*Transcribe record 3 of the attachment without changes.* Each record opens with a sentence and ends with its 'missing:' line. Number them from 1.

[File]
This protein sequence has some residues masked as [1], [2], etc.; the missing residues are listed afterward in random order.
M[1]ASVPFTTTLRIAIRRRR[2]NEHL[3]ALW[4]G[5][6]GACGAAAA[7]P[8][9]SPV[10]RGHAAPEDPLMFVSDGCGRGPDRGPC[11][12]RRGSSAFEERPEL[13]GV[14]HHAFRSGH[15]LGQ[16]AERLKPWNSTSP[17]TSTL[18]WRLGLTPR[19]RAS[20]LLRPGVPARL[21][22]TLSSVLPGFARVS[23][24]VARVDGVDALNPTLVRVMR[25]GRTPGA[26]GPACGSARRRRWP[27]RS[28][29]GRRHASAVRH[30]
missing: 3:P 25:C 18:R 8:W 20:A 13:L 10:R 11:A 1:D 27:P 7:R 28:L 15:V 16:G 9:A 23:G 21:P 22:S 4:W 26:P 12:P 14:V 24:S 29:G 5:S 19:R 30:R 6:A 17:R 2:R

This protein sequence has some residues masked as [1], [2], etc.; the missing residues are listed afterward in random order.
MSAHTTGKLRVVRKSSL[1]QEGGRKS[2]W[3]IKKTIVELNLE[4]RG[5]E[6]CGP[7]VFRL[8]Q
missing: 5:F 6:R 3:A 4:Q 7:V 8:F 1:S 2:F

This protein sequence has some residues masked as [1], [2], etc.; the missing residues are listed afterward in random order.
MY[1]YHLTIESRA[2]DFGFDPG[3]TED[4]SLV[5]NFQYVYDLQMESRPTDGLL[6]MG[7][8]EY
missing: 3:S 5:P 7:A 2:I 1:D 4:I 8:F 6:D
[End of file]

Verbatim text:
This protein sequence has some residues masked as [1], [2], etc.; the missing residues are listed afterward in random order.
MY[1]YHLTIESRA[2]DFGFDPG[3]TED[4]SLV[5]NFQYVYDLQMESRPTDGLL[6]MG[7][8]EY
missing: 3:S 5:P 7:A 2:I 1:D 4:I 8:F 6:D